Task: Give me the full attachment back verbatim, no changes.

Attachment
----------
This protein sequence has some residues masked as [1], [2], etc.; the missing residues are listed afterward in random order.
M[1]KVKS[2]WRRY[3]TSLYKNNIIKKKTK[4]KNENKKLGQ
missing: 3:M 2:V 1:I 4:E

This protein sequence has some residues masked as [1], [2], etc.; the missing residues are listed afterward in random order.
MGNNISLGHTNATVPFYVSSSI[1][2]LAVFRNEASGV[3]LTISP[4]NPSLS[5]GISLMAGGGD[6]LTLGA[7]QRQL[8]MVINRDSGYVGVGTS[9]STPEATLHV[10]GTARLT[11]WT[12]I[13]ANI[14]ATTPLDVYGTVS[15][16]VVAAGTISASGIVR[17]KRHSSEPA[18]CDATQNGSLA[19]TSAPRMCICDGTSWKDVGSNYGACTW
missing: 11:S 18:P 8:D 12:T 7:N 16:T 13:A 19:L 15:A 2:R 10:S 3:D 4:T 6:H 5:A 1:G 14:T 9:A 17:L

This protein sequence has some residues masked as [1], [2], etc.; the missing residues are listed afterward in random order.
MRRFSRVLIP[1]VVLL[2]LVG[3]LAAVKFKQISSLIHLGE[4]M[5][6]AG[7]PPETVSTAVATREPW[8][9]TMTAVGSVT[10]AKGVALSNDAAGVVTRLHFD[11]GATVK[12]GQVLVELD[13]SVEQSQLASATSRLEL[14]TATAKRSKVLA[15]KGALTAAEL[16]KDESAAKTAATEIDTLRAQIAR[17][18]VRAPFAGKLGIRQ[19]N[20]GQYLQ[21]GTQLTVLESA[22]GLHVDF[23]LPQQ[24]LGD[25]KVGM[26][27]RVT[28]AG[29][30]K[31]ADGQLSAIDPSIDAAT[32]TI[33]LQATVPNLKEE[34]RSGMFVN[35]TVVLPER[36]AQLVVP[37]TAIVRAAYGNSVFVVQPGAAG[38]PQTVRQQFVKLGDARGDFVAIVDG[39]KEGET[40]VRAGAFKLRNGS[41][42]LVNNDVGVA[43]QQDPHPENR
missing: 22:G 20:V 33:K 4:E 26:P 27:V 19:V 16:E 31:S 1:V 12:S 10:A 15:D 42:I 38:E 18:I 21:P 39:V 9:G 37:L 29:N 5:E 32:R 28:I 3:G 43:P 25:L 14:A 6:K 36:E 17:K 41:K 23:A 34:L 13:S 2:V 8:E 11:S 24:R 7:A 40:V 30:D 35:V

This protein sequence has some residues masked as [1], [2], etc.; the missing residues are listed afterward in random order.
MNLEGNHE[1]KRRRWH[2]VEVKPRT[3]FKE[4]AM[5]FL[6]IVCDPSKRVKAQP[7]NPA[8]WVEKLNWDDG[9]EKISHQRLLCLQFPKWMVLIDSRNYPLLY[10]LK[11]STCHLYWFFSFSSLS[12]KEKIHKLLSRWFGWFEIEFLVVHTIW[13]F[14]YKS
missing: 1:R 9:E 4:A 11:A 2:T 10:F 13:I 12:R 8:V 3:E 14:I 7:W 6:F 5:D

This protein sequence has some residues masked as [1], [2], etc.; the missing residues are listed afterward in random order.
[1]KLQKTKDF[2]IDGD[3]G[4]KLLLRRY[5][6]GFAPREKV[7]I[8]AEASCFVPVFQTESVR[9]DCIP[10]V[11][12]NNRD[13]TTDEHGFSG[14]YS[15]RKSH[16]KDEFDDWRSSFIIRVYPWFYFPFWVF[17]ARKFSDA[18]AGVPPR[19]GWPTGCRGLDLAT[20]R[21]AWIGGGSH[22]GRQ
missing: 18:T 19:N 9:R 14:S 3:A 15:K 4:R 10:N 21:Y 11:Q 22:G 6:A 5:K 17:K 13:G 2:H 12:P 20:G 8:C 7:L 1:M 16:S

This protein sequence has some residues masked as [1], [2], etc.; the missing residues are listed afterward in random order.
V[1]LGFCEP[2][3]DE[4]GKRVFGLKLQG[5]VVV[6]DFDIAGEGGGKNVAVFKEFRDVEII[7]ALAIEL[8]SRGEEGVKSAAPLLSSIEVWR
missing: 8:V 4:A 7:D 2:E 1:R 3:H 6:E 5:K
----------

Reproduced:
This protein sequence has some residues masked as [1], [2], etc.; the missing residues are listed afterward in random order.
M[1]KVKS[2]WRRY[3]TSLYKNNIIKKKTK[4]KNENKKLGQ
missing: 3:M 2:V 1:I 4:E

This protein sequence has some residues masked as [1], [2], etc.; the missing residues are listed afterward in random order.
MGNNISLGHTNATVPFYVSSSI[1][2]LAVFRNEASGV[3]LTISP[4]NPSLS[5]GISLMAGGGD[6]LTLGA[7]QRQL[8]MVINRDSGYVGVGTS[9]STPEATLHV[10]GTARLT[11]WT[12]I[13]ANI[14]ATTPLDVYGTVS[15][16]VVAAGTISASGIVR[17]KRHSSEPA[18]CDATQNGSLA[19]TSAPRMCICDGTSWKDVGSNYGACTW
missing: 11:S 18:P 8:D 12:T 7:N 16:T 13:A 19:L 15:A 2:R 10:S 3:D 4:T 6:H 5:A 1:G 14:T 9:A 17:L

This protein sequence has some residues masked as [1], [2], etc.; the missing residues are listed afterward in random order.
MRRFSRVLIP[1]VVLL[2]LVG[3]LAAVKFKQISSLIHLGE[4]M[5][6]AG[7]PPETVSTAVATREPW[8][9]TMTAVGSVT[10]AKGVALSNDAAGVVTRLHFD[11]GATVK[12]GQVLVELD[13]SVEQSQLASATSRLEL[14]TATAKRSKVLA[15]KGALTAAEL[16]KDESAAKTAATEIDTLRAQIAR[17][18]VRAPFAGKLGIRQ[19]N[20]GQYLQ[21]GTQLTVLESA[22]GLHVDF[23]LPQQ[24]LGD[25]KVGM[26][27]RVT[28]AG[29][30]K[31]ADGQLSAIDPSIDAAT[32]TI[33]LQATVPNLKEE[34]RSGMFVN[35]TVVLPER[36]AQLVVP[37]TAIVRAAYGNSVFVVQPGAAG[38]PQTVRQQFVKLGDARGDFVAIVDG[39]KEGET[40]VRAGAFKLRNGS[41][42]LVNNDVGVA[43]QQDPHPENR
missing: 22:G 20:V 33:K 4:E 26:P 27:V 19:V 16:E 31:S 1:V 12:S 10:A 15:D 42:I 38:E 18:I 21:P 39:V 9:G 37:L 29:N 5:E 32:R 28:I 3:G 43:P 25:L 14:A 6:K 36:E 17:K 41:K 23:A 34:L 13:S 2:V 8:E 11:S 24:R 7:A 40:V 30:D 35:V

This protein sequence has some residues masked as [1], [2], etc.; the missing residues are listed afterward in random order.
MNLEGNHE[1]KRRRWH[2]VEVKPRT[3]FKE[4]AM[5]FL[6]IVCDPSKRVKAQP[7]NPA[8]WVEKLNWDDG[9]EKISHQRLLCLQFPKWMVLIDSRNYPLLY[10]LK[11]STCHLYWFFSFSSLS[12]KEKIHKLLSRWFGWFEIEFLVVHTIW[13]F[14]YKS
missing: 1:R 9:E 4:A 11:A 2:T 10:F 13:I 12:R 8:V 3:E 14:I 7:W 6:F 5:D

This protein sequence has some residues masked as [1], [2], etc.; the missing residues are listed afterward in random order.
[1]KLQKTKDF[2]IDGD[3]G[4]KLLLRRY[5][6]GFAPREKV[7]I[8]AEASCFVPVFQTESVR[9]DCIP[10]V[11][12]NNRD[13]TTDEHGFSG[14]YS[15]RKSH[16]KDEFDDWRSSFIIRVYPWFYFPFWVF[17]ARKFSDA[18]AGVPPR[19]GWPTGCRGLDLAT[20]R[21]AWIGGGSH[22]GRQ
missing: 18:T 19:N 9:R 14:S 3:A 15:K 4:R 10:N 21:Y 11:Q 22:G 6:A 5:K 17:K 13:G 2:H 12:P 20:G 8:C 7:L 1:M 16:S

This protein sequence has some residues masked as [1], [2], etc.; the missing residues are listed afterward in random order.
V[1]LGFCEP[2][3]DE[4]GKRVFGLKLQG[5]VVV[6]DFDIAGEGGGKNVAVFKEFRDVEII[7]ALAIEL[8]SRGEEGVKSAAPLLSSIEVWR
missing: 8:V 4:A 7:D 2:E 1:R 3:H 6:E 5:K